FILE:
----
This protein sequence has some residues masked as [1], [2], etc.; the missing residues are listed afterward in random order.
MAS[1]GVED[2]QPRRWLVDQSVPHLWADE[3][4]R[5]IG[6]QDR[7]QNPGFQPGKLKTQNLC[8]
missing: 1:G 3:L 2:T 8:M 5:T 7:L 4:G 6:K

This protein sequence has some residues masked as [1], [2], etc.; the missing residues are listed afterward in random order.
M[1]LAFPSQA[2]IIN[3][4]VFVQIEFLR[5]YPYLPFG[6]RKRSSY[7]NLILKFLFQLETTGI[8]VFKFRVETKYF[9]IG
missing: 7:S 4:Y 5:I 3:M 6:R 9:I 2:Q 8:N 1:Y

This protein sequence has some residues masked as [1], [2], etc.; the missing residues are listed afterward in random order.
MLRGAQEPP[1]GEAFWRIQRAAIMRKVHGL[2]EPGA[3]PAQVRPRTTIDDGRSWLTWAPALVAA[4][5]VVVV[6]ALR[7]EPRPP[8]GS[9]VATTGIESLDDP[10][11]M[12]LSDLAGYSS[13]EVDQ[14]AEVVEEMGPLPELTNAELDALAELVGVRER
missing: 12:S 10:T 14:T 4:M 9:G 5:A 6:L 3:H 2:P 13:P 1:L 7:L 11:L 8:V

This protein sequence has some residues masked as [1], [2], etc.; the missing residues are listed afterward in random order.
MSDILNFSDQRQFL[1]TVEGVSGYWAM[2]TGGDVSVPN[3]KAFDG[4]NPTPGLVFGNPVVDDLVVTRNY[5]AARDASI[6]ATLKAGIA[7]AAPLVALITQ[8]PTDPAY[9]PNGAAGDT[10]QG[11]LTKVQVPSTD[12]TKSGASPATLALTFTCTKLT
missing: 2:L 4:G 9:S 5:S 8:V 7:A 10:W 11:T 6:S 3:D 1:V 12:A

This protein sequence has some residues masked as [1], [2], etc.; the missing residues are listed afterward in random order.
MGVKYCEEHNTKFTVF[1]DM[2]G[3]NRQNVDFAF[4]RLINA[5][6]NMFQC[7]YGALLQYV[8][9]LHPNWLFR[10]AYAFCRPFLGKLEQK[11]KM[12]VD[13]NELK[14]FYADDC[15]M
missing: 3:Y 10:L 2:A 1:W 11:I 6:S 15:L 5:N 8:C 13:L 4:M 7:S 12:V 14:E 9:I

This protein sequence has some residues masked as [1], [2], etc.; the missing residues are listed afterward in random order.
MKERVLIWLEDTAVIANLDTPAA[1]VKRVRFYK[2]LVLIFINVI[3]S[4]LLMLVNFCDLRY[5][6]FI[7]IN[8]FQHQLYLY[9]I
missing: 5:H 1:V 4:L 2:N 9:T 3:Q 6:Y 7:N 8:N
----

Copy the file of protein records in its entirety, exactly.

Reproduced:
This protein sequence has some residues masked as [1], [2], etc.; the missing residues are listed afterward in random order.
MAS[1]GVED[2]QPRRWLVDQSVPHLWADE[3][4]R[5]IG[6]QDR[7]QNPGFQPGKLKTQNLC[8]
missing: 1:G 3:L 2:T 8:M 5:T 7:L 4:G 6:K

This protein sequence has some residues masked as [1], [2], etc.; the missing residues are listed afterward in random order.
M[1]LAFPSQA[2]IIN[3][4]VFVQIEFLR[5]YPYLPFG[6]RKRSSY[7]NLILKFLFQLETTGI[8]VFKFRVETKYF[9]IG
missing: 7:S 4:Y 5:I 3:M 6:R 9:I 2:Q 8:N 1:Y

This protein sequence has some residues masked as [1], [2], etc.; the missing residues are listed afterward in random order.
MLRGAQEPP[1]GEAFWRIQRAAIMRKVHGL[2]EPGA[3]PAQVRPRTTIDDGRSWLTWAPALVAA[4][5]VVVV[6]ALR[7]EPRPP[8]GS[9]VATTGIESLDDP[10][11]M[12]LSDLAGYSS[13]EVDQ[14]AEVVEEMGPLPELTNAELDALAELVGVRER
missing: 12:S 10:T 14:T 4:M 9:G 5:A 6:L 3:H 2:P 13:P 1:L 7:L 11:L 8:V

This protein sequence has some residues masked as [1], [2], etc.; the missing residues are listed afterward in random order.
MSDILNFSDQRQFL[1]TVEGVSGYWAM[2]TGGDVSVPN[3]KAFDG[4]NPTPGLVFGNPVVDDLVVTRNY[5]AARDASI[6]ATLKAGIA[7]AAPLVALITQ[8]PTDPAY[9]PNGAAGDT[10]QG[11]LTKVQVPSTD[12]TKSGASPATLALTFTCTKLT
missing: 2:L 4:G 9:S 5:S 8:V 7:A 10:W 11:T 6:S 3:D 1:V 12:A

This protein sequence has some residues masked as [1], [2], etc.; the missing residues are listed afterward in random order.
MGVKYCEEHNTKFTVF[1]DM[2]G[3]NRQNVDFAF[4]RLINA[5][6]NMFQC[7]YGALLQYV[8][9]LHPNWLFR[10]AYAFCRPFLGKLEQK[11]KM[12]VD[13]NELK[14]FYADDC[15]M
missing: 3:Y 10:L 2:A 1:W 11:I 6:S 15:L 5:N 8:C 13:L 4:M 7:S 12:V 14:E 9:I

This protein sequence has some residues masked as [1], [2], etc.; the missing residues are listed afterward in random order.
MKERVLIWLEDTAVIANLDTPAA[1]VKRVRFYK[2]LVLIFINVI[3]S[4]LLMLVNFCDLRY[5][6]FI[7]IN[8]FQHQLYLY[9]I
missing: 5:H 1:V 4:L 2:N 9:T 3:Q 6:Y 7:N 8:N